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As California voters head to the polls for the primary, the candidates are positioning themselves for November.
Republican gubernatorial candidate Meg Whitman is leading in the polls, but she isn't taking anything for granted.
"We have one day to go, don't we." Former eBay CEO Whitman said on Monday. "While we are ahead in the polls, I never take anything for granted and neither should you."
Her opponent, insurance commissioner and former Silicon Valley businessman Steve Poizner is sounding optimistic about his own campaign for the Republican nomination for governor.
"We're going to need to put together a large coalition of people to win in November," said Steve Poizner, Republican Candidate for Governor.
But the billionaire has been seriously outspent by Whitman, who spent $81 million in her campaign -- $71 million was from her own fortune. She has spent so much money, critics have called her campaign spending obscene.
Former Hewlett-Packard CEO Carly Fiorina, looking to grab the GOP nomination for U.S. Senate, has appealed to conservative voters with her views on abortion, guns and gay marriage but will face a difficult task trying to unseat incumbent Democratic Sen. Barbara Boxer if she emerges victorious in Tuesday's primary.
Fiorina has had a come-from-behind story in her race for the GOP nomination for U.S. Senate, greatly outspending her two challengers. She holds double-digit leads against former congressman Tom Campbell and state Assemblyman Chuck DeVore.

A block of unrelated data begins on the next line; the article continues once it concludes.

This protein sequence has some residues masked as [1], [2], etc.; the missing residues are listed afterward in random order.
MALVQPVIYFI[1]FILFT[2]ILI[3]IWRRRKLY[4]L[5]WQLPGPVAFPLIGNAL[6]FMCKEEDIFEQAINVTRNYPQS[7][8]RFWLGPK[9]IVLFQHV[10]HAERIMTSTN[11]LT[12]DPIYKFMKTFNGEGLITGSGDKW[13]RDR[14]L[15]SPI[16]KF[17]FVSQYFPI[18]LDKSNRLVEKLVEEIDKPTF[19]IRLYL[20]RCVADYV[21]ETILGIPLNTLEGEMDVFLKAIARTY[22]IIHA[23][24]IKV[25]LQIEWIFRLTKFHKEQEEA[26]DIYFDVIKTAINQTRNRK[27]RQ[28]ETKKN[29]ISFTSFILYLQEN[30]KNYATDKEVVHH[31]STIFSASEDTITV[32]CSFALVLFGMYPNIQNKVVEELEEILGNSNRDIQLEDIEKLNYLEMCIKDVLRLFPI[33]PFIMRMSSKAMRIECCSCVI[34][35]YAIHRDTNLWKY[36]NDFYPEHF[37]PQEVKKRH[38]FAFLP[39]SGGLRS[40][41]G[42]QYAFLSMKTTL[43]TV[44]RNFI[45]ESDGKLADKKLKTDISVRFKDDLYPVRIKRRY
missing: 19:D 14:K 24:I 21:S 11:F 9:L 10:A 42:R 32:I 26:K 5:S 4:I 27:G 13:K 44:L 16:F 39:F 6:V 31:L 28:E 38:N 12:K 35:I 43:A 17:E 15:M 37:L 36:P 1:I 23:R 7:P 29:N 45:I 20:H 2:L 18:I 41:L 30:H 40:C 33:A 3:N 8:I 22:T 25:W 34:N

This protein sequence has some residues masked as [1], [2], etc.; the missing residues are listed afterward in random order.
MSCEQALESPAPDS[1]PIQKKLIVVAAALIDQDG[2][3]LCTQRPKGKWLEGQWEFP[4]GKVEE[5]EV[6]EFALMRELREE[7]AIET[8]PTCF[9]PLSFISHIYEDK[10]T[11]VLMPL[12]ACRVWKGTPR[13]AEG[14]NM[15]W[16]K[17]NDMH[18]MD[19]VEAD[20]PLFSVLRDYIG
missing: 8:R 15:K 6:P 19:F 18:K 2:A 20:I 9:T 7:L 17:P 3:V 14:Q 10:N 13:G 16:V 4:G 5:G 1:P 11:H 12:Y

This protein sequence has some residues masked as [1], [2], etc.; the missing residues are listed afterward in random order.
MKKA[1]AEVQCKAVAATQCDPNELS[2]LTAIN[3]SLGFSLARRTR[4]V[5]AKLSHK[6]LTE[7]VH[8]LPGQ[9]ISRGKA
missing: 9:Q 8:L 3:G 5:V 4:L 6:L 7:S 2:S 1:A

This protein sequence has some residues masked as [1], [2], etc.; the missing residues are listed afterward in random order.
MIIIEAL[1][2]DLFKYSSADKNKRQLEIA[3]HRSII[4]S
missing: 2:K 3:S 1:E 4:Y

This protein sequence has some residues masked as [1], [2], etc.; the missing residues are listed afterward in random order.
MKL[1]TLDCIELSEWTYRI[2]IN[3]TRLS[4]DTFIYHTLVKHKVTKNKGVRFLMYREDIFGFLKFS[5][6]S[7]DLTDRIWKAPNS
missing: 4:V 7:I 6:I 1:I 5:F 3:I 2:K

"Self-funded candidates usually lose," said Brian Adams, CSU Political Scientist. "The majority usually lose. If Meg Whitman wins, they're gonna say she did it right. She got out front early. She put the money in when it counted. She did the right thing."
The most costly election in California history was fueled largely by the personal fortunes of the candidates, fortunes made in Silicon Valley's high tech industry.
In addition to Whitman's $81 million, Poizner spent $24 million, former Facebook exec Chris Kelly, candidate for Attorney General spent $12 million, and former Hewlett-Packard CEO Carly Fiorina spent over $7 million.
The winners get to spend even more by November.
Round two starts on Wednesday.
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